Maybe I just want to hang out with tall people, because I want to.

    It’s just my opinion, and I know it’s contrary to US law, but if it’s MY factory, I should be able to ban short people from working in MY factory. Yes, it’s discrimination, and it doesn’t make business sense, but either it’s mine, or it isn’t.

    That doesn’t apply to government, because everybody (heh) pays taxes and everybody deserves equal treatment from the government.

    But I don’t think you should have a right to force me to deal with short people in my everyday life.

  20. AgentCormac says:

    The problem which lies at the very crux of all this is that what these people believe in is a lie. It is nonsense. Hogwash. Superstitious twaddle. It is claptrap which anyone with half a brain who hasn’t been previously indoctrinated into their particular brand of lunacy from birth can see is transparent bollocks. Even those millions if not billions of people who have been indoctrinated into a different brand of lunacy from birth would argue it is transparent bollocks. Yet their views and ‘sincerely held’ beliefs are still held up as being somehow credible and intellectually acceptable. To my mind it is beyond belief (pun intended) that in the 21st century there is even a discussion going on around such things. All they need do is think – think for themselves, and the world would be such a better place. (Cue ‘Life of Brian’ scene.)

  21. barriejohn says:

    CoastalMaineBird: I sympathize with your aims, but you are not right. People are free to associate, but there’s ALWAYS an “if”: if they’re not concocting plans to blow up the local council offices, for instance. And if you own a factory and employ people then it’s quite right that you shouldn’t be able to discriminate against employees and potential employees on grounds of race, religion, sexuality, etc. I’m all for personal liberty, but society has to put down certain markers as to what behaviour is or is not acceptable.

  22. RussellW says:

    CoastalMaineBird,

    “Let the government perform civil unions, to all comers, to produce the legally binding union.
    Let the churches perform their own ceremonies, for their own purposes, with their own criteria.”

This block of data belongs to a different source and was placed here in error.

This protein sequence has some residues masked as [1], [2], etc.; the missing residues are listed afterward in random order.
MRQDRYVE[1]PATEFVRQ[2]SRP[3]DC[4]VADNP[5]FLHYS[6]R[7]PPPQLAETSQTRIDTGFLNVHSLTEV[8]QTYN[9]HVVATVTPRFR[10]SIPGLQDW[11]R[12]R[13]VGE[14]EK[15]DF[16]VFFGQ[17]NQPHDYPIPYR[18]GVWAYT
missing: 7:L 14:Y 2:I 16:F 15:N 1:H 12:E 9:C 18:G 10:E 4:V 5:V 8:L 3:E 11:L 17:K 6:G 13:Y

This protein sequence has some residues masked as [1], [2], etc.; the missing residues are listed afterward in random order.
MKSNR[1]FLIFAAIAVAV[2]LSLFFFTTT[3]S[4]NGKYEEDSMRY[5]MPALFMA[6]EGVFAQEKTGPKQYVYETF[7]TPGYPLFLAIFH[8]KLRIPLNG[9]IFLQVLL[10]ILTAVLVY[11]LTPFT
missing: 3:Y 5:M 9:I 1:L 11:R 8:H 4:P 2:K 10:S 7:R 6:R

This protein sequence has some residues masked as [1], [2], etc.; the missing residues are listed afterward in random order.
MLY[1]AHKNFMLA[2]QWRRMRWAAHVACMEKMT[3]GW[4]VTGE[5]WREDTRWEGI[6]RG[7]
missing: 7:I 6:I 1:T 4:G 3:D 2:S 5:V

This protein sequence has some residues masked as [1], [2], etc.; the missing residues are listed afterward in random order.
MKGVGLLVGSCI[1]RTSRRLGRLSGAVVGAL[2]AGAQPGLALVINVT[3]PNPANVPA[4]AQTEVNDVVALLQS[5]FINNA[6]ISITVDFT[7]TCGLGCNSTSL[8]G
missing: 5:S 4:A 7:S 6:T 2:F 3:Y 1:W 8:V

Are you advocating two separate and distinct systems of marriage,i.e. secular or religious, or the French model where only civil marriages are valid?

    barriejohn,

    “I’m all for personal liberty, but society has to put down certain markers as to what behaviour is or is not acceptable.”

    Agreed. The idea of ‘religious freedom’ is a myth, no civilised society could allow people to practice their religions or exercise their prejudices unrestrained. Our behaviour is subject to the parameters set by consensus.

  23. Trevor Blake says:

    United States Federal law has always allowed religious bodies to be exempt from labor laws. Always, as in from the establishment of the United States until this moment. This is a ridiculous stand for the State of Georgia to take – it’s not brave to propose a law that already exists.

    I am in favor of religious groups not being compelled to follow labor laws. And in turn, I am in favor of religious groups that do not follow labor laws, that do not provide a quantifiable social good, to not get tax exempt status. If a religious group wants to fund itself and limit itself in some way, good for them – that’s the ‘freedom’ part of ‘freedom of religion’ and ‘freedom of assembly’ and ‘freedom of speech.’ But don’t let them be a parasite to society in general.

    As they all are at present.

  24. barriejohn says:

    RussellW: Yes, this “absolute personal liberty” and “absolute freedom of speech” argument is nonsense, and I make no apologies for inserting the “but” word. I believe in personal liberty BUT you can’t allow someone to go round his neighbour’s with an axe and hack off his head; he is going to be put in prison or a mental hospital if he does that. We all accept that limitations upon our liberties are necessary in a civilized society, and that the government has to set limits upon our freedoms for our safety and the enjoyment of our own personal liberties. The alternative would be total chaos.

  25. harrynutsak says:

    I fucking hate Georgia and I have yet to meet anyone from the derp south who wasn’t some sort of total dipshit about most everything going.

  26. Edwin Salter says:

    All public policies and organisations should be secular, ‘faith blind’. But somewhere on the smaller scale we recognise choice of interaction (must you sell your house to any highest bidder… why shouldn’t an Alpha course exclude a determined atheist…etc).
    A sinister bit here is corporate power. Faceless wealth has long exploited the poorer world and now takes on all states to impose law it finds profitable. If there is a bigger social threat than fundamentalist faith it is international capitalism.